Opponents of proposed chain-store restrictions in Sonoma won a victory last week when city leaders backed away from enacting a temporary ban.
But with a narrow majority on the City Council clearly favoring the concept, it's probably only a matter of months before the city of 10,000 joins a select few nationwide that have such regulations.
Council Members Steve Barbose, Laurie Gallian and Ken Brown have signaled their support for reining in "formula businesses."
Barbose chaired an ad hoc committee that has formulated recommendations that will be the basis of a draft ordinance that could come back to the council as early as next month, city staff members say.
The city Planning Commission, as well as the public, will have opportunities to weigh in on the proposals. If all goes as planned, an ordinance could be on the books by mid-summer.
Mayor Joanne Sanders conceded that Monday and said going forward she will "do anything to collaborate with my fellow council members who are in favor of this to tone it down a bit."
Her main concern is with a proposal to ban chains that have more than 250 outlets from the city's historic Plaza, a move that Sanders, a small business owner, fears could result in the unintended consequence of keeping out businesses that locals actually favor.
That includes Williams-Sonoma, which has announced plans to return to the city where Chuck Williams founded his first store in 1956.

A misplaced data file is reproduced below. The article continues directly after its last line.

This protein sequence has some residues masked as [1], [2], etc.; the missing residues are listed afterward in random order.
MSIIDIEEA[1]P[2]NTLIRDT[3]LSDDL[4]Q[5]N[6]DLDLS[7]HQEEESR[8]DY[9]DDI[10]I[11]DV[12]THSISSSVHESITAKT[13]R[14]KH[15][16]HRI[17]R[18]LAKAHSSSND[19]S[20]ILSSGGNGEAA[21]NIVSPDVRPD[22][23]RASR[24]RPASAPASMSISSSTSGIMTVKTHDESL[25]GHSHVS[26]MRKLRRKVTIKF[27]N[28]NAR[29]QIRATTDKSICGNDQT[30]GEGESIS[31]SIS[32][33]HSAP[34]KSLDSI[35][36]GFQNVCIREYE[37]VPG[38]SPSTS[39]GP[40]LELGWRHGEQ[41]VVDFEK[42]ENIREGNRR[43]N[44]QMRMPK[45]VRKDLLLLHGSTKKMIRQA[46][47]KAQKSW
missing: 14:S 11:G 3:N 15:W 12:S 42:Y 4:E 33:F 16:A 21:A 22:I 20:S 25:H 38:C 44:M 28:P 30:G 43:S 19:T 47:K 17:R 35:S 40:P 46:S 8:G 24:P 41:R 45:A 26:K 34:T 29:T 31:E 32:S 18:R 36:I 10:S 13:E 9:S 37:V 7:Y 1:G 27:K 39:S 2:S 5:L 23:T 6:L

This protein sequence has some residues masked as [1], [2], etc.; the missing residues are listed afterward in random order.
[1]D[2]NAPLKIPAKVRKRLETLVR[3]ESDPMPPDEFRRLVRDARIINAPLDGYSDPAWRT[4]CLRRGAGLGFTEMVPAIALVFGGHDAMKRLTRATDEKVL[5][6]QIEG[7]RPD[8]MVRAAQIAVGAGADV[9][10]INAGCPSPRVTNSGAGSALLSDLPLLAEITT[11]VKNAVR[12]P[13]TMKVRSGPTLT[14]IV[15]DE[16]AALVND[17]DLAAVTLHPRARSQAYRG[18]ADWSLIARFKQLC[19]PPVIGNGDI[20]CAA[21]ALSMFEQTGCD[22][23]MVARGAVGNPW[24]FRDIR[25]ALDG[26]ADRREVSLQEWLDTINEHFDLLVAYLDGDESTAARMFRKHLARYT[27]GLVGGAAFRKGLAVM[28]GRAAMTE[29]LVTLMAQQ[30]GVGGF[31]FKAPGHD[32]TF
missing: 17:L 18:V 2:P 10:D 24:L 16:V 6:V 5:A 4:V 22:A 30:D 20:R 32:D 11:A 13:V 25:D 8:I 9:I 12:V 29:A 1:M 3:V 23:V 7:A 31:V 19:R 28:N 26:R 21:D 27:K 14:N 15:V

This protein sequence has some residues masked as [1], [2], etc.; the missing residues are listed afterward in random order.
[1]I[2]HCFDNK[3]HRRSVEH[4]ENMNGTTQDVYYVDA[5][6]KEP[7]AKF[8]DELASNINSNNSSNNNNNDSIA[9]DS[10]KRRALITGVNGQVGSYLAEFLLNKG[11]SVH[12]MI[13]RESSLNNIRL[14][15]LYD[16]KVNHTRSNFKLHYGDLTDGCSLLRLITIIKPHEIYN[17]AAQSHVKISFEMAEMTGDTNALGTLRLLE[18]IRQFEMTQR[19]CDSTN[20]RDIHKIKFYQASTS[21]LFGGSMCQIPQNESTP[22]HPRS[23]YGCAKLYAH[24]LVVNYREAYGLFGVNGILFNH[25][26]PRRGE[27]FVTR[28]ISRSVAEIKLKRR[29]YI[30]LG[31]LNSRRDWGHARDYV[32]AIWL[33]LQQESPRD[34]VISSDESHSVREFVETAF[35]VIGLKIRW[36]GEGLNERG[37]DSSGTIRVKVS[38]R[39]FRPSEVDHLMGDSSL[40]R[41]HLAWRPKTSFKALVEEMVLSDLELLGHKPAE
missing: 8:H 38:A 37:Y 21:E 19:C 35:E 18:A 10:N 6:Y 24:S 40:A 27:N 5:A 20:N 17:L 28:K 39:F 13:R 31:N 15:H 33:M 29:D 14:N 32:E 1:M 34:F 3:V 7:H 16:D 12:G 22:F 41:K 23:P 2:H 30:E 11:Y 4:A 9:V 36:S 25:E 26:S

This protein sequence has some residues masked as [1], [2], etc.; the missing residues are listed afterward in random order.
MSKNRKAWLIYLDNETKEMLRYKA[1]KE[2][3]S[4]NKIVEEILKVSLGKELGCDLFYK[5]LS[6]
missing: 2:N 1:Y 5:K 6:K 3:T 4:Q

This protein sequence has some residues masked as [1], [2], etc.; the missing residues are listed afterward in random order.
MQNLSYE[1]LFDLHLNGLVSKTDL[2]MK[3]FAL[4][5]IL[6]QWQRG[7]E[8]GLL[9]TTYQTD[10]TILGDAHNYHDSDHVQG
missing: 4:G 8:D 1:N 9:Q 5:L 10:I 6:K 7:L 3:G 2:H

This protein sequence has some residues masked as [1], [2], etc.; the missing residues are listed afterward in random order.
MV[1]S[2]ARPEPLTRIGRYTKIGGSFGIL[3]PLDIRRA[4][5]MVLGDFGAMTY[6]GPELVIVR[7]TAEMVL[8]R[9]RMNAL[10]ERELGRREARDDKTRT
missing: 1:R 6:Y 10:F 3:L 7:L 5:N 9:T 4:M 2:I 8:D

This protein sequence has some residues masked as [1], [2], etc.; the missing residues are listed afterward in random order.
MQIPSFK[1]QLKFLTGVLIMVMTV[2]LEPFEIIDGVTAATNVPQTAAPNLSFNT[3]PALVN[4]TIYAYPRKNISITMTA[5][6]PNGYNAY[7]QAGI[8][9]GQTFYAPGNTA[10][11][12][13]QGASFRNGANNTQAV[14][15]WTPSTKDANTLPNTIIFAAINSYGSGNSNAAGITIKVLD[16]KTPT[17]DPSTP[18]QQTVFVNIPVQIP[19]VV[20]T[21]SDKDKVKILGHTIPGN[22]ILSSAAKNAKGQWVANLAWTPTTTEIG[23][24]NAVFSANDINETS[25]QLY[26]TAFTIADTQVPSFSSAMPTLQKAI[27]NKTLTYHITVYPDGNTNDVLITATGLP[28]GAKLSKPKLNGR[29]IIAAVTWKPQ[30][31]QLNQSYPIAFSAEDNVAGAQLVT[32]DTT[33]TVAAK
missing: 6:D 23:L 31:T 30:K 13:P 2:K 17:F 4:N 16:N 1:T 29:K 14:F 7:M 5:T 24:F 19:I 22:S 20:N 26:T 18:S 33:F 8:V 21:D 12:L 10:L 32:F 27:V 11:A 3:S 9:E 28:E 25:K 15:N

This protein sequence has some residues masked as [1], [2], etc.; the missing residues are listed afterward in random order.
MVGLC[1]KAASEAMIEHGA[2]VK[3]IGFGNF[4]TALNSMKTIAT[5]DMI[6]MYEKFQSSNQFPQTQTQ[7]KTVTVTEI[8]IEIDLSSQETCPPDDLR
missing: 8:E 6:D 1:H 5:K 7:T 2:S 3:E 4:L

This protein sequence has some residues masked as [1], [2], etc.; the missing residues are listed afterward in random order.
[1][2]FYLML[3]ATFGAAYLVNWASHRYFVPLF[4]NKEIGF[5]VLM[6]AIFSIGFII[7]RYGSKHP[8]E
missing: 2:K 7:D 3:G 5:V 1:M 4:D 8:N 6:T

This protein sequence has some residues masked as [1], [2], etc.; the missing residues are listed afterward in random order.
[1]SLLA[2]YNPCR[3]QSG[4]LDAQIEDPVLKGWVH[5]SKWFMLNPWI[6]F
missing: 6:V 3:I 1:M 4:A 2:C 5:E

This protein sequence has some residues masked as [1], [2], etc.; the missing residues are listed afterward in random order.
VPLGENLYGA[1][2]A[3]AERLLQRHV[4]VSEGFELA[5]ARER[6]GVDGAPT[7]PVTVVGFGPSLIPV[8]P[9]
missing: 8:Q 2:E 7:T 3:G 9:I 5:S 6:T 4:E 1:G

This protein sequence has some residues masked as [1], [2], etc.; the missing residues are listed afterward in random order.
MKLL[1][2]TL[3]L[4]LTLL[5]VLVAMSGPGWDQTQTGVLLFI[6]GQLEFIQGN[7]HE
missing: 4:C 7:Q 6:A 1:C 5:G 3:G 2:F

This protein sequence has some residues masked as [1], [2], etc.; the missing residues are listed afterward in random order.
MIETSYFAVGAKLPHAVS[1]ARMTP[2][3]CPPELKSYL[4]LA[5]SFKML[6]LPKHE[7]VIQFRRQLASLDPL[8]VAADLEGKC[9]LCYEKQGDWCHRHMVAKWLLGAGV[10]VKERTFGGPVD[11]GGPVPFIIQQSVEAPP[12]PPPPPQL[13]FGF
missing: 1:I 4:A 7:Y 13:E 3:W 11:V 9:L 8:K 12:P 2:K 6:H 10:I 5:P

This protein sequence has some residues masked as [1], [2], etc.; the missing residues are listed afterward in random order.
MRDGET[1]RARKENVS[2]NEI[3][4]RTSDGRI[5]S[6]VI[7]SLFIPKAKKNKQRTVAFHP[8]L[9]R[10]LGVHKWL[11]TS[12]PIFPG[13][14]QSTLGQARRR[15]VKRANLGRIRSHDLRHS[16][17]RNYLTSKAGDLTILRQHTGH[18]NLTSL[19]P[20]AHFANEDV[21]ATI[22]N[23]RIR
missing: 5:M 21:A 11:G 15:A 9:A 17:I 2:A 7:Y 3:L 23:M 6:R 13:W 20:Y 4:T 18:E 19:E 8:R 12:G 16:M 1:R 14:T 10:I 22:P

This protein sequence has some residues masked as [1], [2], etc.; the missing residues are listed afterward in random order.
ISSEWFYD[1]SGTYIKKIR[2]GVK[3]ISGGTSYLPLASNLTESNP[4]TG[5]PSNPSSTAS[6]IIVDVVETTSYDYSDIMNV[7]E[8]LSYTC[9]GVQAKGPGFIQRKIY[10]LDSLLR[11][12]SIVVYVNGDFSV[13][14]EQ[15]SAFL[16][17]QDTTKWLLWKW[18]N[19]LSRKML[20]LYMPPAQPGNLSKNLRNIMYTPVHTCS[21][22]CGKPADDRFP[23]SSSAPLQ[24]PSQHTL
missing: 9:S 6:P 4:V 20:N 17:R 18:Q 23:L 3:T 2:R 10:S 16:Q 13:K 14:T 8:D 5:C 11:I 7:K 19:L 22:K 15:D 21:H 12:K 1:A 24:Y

The proposed Broadway location falls outside of the plaza area and would not be subject to a ban under the current proposals.
But Sanders views the issue symbolically.
"As it stands, without any changes, there still would be a ban on Williams-Sonoma from coming to the plaza," she said.
Even outside the plaza area, the $3 billion retail giant would be subject to new use permit restrictions under the proposed ordinance, which defines a formula business as one that includes 10 or more outlets, excluding hotels, offices, financial institutions and other types of service businesses.
These businesses would have to get a conditional use permit to open, a process that could add two to three months to the planning process, city staff members say.
The plans by Williams-Sonoma were front and center last week when city leaders backed away from enacting a temporary moratorium on formula stores.
Barbose declined to be interviewed Monday. But in an email, he reiterated his support for an ordinance that "would be appropriate and beneficial to Sonoma."
He did, however, say he is "open to discussion" about the number of stores that would meet the definition of a formula business.
Sonoma is not alone in trying to balance its economic and community interests. In Napa, a citizens group is lobbying city leaders to curtail formula businesses after word that Starbucks is interested in opening downtown across the street from a locally based coffee shop.
Calistoga subjects formula businesses to use permit review and bans formula restaurants and hotels downtown.
Sonoma's proposed ordinance is modeled on regulations enacted in Fredericksburg, Texas, where in 2008 city leaders amended the zoning code to include rules that require formula businesses to apply for a conditional use permit.
Nationwide, a "very small number" of communities have such ordinances on the books, said Stacy Mitchell, a senior researcher with the non-profit Institute for Local Self—Reliance.